Unit 11 Terms Balkan Crises



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Unit 11 Terms
1. Balkan Crises- In 1908, Austria decided to annex Bosnia and Herzegovina, which outraged Serbia because then the Serbs couldn’t create a large Slavic empire. The Russians who protected the Slavs supported Serbia. The Russians; however, backed down from war. In 1912, the Ottomans were defeated in the First Balkan War by the Balkan League (Serbia, Greece, Bulgaria, and Montenegro). The Second Balkan War started in 1913 because the League couldn’t decide how to divide the Ottoman Macedonia and Albania. The Ottomans, Greece, Serbia, and Romania defeated Bulgaria. Serbia got half of Macedonia but still wanted Albania as a port to the Adriatic. The Austrians prevented Serbia’s wish though. This also upset the Russians. The French, Russians, and Brits allied and war was in the near future.
2. Berlin Congress of 1878- This was an assembly of Germany, Russia, Austria-Hungary, Britain, France, Italy, and the Ottoman Empire. They revised the Treaty of San Stefano, which ended the Russo-Turkish War. Russia, winning the war, imposed severe terms on the Ottoman Turks. Austria-Hungary and Britain were frightened by the growth of Russian power, and concerned for their own interests in the Middle East, insisted that the treaty be changed. Otto von Bismarck presided over the congress. The Treaty of Berlin was created, with conditions less favorable for Russia. The new treaty said that the status of the Ottoman Empire was decided by powers jointly. Serbia and Montenegro were made independent. Bulgaria was divided into three parts, and two of these were put in Turkish control. Romania got independence from the Turks. Bosnia and Herzegovina was mandated to Austria-Hungary. Power of Austria-Hungary and Britain was increased, Russian influence was reduced in the Middle East, and the Turks lost most of their European territory.

3. Three Emperors League- Bismarck wanted to make Germany a peacemaker, so he created the Three Emperors’ League with Russia and Austria. The league isolated France.

4. Reinsurance Treaty- This secret agreement was made on June 18, 1887 between Russia and Otto von Bismarck of Germany after the Three Emperors’ League collapsed. The treaty stated that each party would be neutral if the other went to war.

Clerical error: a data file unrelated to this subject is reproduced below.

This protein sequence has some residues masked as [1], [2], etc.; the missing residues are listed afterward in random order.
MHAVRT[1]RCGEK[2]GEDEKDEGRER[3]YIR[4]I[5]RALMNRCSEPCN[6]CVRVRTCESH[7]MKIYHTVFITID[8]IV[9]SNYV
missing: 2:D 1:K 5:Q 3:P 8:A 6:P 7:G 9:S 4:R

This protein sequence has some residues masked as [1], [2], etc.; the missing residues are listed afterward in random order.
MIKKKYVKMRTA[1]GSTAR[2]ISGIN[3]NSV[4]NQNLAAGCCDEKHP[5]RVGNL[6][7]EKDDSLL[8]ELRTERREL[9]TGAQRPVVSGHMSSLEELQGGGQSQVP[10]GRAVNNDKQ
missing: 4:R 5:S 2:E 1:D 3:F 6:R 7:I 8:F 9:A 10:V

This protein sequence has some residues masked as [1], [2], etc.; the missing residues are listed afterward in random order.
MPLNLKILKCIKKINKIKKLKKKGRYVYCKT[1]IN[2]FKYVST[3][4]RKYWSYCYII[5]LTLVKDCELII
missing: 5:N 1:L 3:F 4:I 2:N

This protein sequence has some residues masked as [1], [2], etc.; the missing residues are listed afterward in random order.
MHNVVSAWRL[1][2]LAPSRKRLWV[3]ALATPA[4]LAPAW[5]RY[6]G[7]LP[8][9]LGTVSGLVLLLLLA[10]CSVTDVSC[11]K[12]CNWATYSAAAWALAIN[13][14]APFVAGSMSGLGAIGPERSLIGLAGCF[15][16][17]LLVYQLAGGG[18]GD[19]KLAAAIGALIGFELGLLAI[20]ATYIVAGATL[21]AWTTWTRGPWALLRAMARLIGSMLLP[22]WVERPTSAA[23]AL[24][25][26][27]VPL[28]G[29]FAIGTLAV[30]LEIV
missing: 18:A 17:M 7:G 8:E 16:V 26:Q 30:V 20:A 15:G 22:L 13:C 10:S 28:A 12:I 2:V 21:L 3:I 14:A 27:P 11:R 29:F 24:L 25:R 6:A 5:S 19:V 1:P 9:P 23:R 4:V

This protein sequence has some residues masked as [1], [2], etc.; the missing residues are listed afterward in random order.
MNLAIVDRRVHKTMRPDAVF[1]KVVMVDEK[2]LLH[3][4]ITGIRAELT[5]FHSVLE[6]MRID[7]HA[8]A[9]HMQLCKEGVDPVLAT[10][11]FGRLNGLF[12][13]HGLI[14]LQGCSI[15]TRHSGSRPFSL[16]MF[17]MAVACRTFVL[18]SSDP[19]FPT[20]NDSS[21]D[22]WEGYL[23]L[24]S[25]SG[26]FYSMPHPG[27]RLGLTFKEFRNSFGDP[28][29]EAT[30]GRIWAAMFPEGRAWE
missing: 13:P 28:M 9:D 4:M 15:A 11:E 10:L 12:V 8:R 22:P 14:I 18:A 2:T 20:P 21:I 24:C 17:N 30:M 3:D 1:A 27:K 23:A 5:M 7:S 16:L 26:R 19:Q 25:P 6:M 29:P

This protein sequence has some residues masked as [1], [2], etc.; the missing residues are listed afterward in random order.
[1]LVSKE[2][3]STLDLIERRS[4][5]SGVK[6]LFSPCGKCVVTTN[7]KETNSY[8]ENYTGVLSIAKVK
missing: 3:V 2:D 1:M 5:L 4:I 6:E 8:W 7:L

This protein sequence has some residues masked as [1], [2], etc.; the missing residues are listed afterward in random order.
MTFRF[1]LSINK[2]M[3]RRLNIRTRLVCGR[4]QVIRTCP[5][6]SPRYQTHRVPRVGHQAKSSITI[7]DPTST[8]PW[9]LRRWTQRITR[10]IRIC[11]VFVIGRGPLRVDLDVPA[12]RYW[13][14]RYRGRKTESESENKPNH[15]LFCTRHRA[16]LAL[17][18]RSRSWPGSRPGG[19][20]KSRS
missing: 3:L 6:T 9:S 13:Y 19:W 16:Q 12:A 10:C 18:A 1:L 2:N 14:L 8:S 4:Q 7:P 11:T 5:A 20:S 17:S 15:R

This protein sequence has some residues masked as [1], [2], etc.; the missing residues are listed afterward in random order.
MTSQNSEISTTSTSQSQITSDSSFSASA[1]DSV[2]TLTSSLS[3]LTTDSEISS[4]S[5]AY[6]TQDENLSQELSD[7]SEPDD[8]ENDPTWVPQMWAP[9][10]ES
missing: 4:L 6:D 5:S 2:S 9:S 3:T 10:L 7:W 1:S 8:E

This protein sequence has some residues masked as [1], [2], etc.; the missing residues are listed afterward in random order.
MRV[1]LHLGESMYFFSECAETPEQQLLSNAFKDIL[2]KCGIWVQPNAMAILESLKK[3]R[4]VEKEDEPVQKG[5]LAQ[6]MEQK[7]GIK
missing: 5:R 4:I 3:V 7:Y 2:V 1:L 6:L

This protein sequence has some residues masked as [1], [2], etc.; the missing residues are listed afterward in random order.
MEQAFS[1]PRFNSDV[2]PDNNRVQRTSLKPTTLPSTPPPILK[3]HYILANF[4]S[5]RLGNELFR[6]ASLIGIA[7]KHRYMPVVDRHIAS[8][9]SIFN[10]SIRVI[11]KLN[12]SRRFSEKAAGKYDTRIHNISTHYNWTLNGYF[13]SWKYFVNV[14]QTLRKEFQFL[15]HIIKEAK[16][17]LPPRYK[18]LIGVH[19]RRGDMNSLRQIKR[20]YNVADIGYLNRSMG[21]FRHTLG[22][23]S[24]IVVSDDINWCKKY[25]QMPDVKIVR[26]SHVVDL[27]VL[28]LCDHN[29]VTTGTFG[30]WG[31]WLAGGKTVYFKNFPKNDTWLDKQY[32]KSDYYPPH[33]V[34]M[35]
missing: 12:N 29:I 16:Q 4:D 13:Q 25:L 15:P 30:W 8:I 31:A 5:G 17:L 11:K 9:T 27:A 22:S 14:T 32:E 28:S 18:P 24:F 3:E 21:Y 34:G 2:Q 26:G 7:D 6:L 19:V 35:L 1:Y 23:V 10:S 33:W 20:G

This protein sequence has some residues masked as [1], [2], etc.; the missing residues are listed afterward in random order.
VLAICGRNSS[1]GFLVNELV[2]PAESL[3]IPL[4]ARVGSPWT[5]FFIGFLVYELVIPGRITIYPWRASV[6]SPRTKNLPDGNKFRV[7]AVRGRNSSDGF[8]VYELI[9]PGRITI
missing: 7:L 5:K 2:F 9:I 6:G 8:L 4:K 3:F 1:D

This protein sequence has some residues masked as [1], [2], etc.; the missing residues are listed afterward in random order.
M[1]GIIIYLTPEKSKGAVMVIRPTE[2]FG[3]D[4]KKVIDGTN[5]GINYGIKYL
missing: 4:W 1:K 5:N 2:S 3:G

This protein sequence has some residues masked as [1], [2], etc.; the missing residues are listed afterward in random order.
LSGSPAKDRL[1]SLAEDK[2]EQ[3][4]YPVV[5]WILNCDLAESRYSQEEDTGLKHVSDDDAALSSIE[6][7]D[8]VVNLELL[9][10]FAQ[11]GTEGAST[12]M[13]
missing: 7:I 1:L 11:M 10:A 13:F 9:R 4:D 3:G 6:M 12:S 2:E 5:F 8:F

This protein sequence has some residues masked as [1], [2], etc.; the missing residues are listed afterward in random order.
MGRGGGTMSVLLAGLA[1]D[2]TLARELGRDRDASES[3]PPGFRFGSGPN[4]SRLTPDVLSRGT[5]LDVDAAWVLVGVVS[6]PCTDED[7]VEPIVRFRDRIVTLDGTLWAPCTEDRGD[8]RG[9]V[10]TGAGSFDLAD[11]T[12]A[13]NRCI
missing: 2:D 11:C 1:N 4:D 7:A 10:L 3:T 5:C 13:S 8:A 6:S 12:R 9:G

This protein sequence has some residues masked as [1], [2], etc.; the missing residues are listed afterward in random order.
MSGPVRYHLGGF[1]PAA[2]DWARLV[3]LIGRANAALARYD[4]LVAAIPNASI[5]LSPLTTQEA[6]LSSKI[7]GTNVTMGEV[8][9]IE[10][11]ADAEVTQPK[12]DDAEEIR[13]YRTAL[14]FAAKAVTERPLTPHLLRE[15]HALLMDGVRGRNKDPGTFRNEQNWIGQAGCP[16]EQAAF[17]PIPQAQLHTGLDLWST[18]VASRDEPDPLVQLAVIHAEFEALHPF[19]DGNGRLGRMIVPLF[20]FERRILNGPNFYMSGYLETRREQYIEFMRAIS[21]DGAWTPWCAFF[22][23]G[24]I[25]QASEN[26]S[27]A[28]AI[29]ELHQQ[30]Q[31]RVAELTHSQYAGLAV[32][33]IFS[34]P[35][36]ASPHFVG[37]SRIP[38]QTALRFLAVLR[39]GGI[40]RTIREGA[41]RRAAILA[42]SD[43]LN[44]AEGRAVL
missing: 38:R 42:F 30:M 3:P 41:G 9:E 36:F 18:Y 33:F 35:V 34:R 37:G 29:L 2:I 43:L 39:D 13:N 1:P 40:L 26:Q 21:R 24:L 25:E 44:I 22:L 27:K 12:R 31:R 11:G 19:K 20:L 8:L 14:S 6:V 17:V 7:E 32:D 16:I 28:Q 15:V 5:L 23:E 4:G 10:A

5. Dual Alliance- The Dual Alliance of 1879 was a treaty of October 7, 1879 by which Germany and Austria-Hungary undertook to support one another if either was attacked by Russia, and to offer each other benevolent neutrality in the event of attack by another power.

6. Triple Alliance-The Triple Alliance was the treaty by which Germany, Austria-Hungary and Italy pledged (May 20, 1882) to support each other militarily in the event of an attack against any of them by two or more great powers. Germany and Italy additionally undertook to support one another in the event of attack by France. In a supplementary declaration, however, Italy specified that her undertakings could not be regarded as being directed against the United Kingdom. Shortly after renewing the Alliance in June 1902, Italy secretly extended a similar guarantee to France, effectively nullifying her part in the alliance.

7. Anglo-French rapprochement- Realizing that their "slendid isolation" was coming to a close with criticism of their activity in the Boer War, Britain sought an alliance with a continental power.  Neither Russia nor France seemed a likely choice for Britain, but the common heritage of the Germans and British was not enough to make Germany a viable option either.  Many Germans didn't like the British and vice versa, there was underlying industrial and commercial rivalry, and the Germans were building a navy comparable to Britain's, so, in 1904, long time enemies Britain and France concluded the Entente Cordial, settling all of their outstanding colonial disputes.

8. Bismarck’s alliance policy- The emergence of a newly unified Germany upset the conservative idea of a "balance of power" among European states.  Bismarck knew this and set about creating alliance to ensure German safety.  For example, fearing the French desire for revenge over the loss of Alsace-Lorraine, Bismarck created the "Three Emperors' League" consisting of Germany, Austria-Hungary, and Russia. Though this system failed, he remained allies with A-H, became new allies with Italy (Triple Alliance) and created the Reinsurance Treaty between Russia and Germany.